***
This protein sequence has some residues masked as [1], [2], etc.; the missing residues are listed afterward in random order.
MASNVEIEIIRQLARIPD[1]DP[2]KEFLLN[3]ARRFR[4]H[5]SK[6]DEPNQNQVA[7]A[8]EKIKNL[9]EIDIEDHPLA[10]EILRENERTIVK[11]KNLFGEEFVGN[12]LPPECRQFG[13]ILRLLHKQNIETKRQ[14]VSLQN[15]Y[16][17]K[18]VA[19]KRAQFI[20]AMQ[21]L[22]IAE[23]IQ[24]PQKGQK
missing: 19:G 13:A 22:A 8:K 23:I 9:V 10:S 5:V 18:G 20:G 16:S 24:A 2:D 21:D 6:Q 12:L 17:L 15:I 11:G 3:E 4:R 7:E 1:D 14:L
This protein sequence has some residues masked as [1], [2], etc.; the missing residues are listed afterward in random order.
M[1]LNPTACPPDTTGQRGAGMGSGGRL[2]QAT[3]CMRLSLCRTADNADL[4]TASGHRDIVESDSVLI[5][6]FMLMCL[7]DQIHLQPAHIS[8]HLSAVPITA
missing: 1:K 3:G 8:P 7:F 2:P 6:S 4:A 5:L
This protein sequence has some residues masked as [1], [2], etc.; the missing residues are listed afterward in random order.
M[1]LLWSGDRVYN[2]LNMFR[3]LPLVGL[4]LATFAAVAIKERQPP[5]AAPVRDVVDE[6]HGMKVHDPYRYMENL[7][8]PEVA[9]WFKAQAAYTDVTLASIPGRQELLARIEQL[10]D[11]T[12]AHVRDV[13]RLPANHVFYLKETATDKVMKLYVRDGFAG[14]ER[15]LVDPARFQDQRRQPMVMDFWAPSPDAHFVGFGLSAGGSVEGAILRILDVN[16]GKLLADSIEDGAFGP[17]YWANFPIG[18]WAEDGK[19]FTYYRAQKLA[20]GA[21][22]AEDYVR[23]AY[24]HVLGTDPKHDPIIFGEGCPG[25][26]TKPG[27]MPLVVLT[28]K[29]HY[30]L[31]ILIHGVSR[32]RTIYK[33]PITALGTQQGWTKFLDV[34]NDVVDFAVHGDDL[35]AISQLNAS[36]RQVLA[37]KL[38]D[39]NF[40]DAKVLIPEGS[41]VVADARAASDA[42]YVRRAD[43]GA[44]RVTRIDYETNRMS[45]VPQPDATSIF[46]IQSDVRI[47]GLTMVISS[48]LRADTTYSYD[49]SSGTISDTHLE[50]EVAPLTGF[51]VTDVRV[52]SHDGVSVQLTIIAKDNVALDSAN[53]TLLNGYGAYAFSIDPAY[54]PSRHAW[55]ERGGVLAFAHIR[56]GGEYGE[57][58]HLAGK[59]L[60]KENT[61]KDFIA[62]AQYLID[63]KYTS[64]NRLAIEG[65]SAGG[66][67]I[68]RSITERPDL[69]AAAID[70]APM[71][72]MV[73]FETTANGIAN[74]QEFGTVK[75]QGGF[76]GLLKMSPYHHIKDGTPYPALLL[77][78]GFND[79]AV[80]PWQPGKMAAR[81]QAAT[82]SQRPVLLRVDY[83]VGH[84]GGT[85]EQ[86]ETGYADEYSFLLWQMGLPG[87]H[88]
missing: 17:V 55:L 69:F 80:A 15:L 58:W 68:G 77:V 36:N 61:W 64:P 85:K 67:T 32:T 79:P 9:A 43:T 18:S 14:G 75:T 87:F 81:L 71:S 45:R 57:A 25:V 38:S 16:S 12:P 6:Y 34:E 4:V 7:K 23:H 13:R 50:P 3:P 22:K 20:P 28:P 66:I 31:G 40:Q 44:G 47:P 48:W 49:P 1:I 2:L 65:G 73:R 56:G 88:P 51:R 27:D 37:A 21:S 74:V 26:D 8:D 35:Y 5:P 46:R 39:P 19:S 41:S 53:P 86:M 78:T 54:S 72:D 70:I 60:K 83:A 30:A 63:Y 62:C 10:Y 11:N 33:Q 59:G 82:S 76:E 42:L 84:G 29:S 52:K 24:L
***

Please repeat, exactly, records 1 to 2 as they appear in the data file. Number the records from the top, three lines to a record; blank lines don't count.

This protein sequence has some residues masked as [1], [2], etc.; the missing residues are listed afterward in random order.
MASNVEIEIIRQLARIPD[1]DP[2]KEFLLN[3]ARRFR[4]H[5]SK[6]DEPNQNQVA[7]A[8]EKIKNL[9]EIDIEDHPLA[10]EILRENERTIVK[11]KNLFGEEFVGN[12]LPPECRQFG[13]ILRLLHKQNIETKRQ[14]VSLQN[15]Y[16][17]K[18]VA[19]KRAQFI[20]AMQ[21]L[22]IAE[23]IQ[24]PQKGQK
missing: 19:G 13:A 22:A 8:K 23:I 9:V 10:S 5:V 18:G 20:G 16:S 24:A 2:D 21:D 6:Q 12:L 17:L 15:I 11:G 3:E 4:R 7:E 1:D 14:L
This protein sequence has some residues masked as [1], [2], etc.; the missing residues are listed afterward in random order.
M[1]LNPTACPPDTTGQRGAGMGSGGRL[2]QAT[3]CMRLSLCRTADNADL[4]TASGHRDIVESDSVLI[5][6]FMLMCL[7]DQIHLQPAHIS[8]HLSAVPITA
missing: 1:K 3:G 8:P 7:F 2:P 6:S 4:A 5:L